Retired Ukrainian pro Alexandr Dolgopolov has leapt to Marta Kostyuk’s defence after the world No 40 refused to shake hands with her Russian opponent or pose for photos after winning the ATX Open on Sunday. Kostyuk has come under fire for her decision and the 34-year-old told those questioning her to “be quiet”.
Kostyuk made an impact when she decided not to shake hands with her Texas finals opponent Varvara Gracheva after defeating the world No 66 6-3 7-5 to win the inaugural ATX Open. The Kyiv native also refused to pose for photos with her Russian rival before or after the match, despite the tradition of winners and runners-up taking pictures together following a trophy ceremony.
The title marked the first of Kostyuk’s young career and the 20-year-old dedicated her victory to her home nation, telling the crowd: “I want to thank everybody who is watching in Ukraine. Being in the position that I’m in right now, it’s extremely special to win this title. I want to dedicate this title to Ukraine and to all the people who are fighting and dying right now. It’s a very special moment, no matter when it happens.”
The Ukrainian has been outspoken against the war since her nation was first invaded by Russia over a year ago but some on social media questioned Kostyuk’s decision to shun Gracheva on Sunday, and another Ukrainian tennis star has jumped to her defence. Dolgopolov has slammed those trying to undermine Kostyuk’s statement, tweeting: “I see, some still don’t get it.”
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The retired former No 13 also reposted a tweet he shared of a baby that had been killed in a civilian building, adding: “Tell this girl about the handshake, also the families of every one killed daily, about all those good and poor Russians, who have nothing to do with it, surely they don’t have family or friends who voted for Putin.. yet tennis let them be silent.”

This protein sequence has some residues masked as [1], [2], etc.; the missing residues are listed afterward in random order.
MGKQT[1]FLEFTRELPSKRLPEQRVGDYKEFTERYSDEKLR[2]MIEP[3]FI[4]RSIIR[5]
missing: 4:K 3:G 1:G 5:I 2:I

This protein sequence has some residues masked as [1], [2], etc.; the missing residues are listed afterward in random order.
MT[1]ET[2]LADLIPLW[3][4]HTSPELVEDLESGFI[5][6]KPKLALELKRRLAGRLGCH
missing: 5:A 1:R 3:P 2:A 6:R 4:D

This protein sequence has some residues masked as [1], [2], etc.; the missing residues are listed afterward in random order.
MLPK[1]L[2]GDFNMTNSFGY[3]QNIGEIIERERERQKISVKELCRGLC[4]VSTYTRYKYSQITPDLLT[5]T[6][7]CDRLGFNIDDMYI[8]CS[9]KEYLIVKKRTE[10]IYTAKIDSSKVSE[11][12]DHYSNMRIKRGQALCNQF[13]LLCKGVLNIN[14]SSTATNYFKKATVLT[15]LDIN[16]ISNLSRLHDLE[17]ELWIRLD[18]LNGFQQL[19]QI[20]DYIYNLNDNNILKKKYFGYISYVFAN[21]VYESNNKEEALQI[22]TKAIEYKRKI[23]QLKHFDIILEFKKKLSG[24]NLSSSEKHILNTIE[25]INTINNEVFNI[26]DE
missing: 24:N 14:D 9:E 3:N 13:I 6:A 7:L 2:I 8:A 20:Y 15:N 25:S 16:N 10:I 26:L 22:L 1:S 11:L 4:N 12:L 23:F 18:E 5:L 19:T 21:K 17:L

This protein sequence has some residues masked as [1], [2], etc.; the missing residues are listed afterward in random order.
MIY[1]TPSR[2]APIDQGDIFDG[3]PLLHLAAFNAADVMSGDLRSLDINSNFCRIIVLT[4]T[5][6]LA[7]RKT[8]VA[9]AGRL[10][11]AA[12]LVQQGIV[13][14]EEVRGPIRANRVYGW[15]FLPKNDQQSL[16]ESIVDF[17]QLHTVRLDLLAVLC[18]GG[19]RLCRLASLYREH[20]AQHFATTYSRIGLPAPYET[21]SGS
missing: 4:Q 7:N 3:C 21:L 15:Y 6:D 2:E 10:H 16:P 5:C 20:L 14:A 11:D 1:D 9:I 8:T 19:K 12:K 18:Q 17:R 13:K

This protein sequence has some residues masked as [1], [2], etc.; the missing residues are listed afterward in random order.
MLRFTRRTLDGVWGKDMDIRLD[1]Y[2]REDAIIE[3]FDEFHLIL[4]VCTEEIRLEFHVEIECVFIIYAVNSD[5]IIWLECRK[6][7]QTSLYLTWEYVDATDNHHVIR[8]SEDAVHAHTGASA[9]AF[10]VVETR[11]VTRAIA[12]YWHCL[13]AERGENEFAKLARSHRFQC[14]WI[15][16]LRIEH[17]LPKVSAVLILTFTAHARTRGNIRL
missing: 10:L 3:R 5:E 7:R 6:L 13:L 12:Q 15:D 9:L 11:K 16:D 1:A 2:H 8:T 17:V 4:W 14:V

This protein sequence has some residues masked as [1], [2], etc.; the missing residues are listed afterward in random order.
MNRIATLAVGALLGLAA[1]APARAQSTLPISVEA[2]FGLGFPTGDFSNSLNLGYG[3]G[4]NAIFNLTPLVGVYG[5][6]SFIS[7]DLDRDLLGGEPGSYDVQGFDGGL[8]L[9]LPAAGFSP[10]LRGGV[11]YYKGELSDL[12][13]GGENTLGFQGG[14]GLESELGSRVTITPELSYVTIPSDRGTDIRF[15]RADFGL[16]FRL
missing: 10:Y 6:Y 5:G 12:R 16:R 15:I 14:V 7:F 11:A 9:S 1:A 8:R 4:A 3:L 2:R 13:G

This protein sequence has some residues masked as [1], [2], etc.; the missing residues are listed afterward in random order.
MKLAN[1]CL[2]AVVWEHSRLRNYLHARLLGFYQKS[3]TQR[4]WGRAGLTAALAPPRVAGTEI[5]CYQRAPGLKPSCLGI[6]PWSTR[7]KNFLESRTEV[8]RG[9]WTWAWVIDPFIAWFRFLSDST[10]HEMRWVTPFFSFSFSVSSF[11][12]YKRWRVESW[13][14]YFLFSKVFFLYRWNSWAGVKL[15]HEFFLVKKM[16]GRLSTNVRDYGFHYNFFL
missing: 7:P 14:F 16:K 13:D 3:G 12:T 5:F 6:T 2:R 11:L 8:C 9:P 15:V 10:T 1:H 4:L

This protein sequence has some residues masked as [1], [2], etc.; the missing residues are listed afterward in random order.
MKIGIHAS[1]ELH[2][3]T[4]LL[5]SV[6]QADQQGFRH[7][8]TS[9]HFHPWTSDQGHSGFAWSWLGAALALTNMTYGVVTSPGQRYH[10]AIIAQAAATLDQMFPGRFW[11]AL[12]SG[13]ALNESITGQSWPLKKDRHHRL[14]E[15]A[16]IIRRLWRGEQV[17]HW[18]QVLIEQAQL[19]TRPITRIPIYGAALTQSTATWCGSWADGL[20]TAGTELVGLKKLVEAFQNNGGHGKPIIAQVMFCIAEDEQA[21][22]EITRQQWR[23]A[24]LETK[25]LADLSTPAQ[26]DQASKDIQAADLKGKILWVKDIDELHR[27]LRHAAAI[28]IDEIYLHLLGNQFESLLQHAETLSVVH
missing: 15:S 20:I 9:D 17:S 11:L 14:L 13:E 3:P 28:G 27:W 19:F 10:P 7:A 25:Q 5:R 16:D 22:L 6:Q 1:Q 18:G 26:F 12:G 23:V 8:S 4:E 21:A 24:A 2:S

Like Kostyuk, Dolgopolov has remained outspoken on social media during the war and continues to draw attention to the situation in his home nation. Explaining why the WTA world No 40’s move was important to make a statement, he added: “Putin has giant support in Russia, we have numerous facts that even many tennis players themselves support their government and nothing has been done, tennis failed to keep the sport away from genocide, so better be quiet about your hand shakes and sportsmanship clownshow.”
The three-time title winner doubled down on his message to be quiet in a third tweet as he continued: “Oh and apart from being silent accomplices and taxpayers and voters and etc., until you don’t have proof that their relatives or friends are not killing, my relatives, friends or Ukrainians daily here and fighting myself, just be quiet please, because it sounds pathetic.”
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It’s not the first time Kostyuk has taken a stand against her Russian and Belarusian colleagues, as she was part of a group of Ukrainians including the likes of Elina Svitolina who praised Wimbledon for banning players from the two nations last year, calling on other events to do the same. During the US Open, she also refused to shake Belarusian star Victoria Azarenka’s hand and called the USTA out for including the former world No 1 in the lineup for a charity match held for Ukraine.
“When we found out that there would be representatives of Russia or Belarus at this event, I immediately said that I will not participate in this,” she said, with the US Open later announcing that Azarenka would no longer take part in the exhibition.
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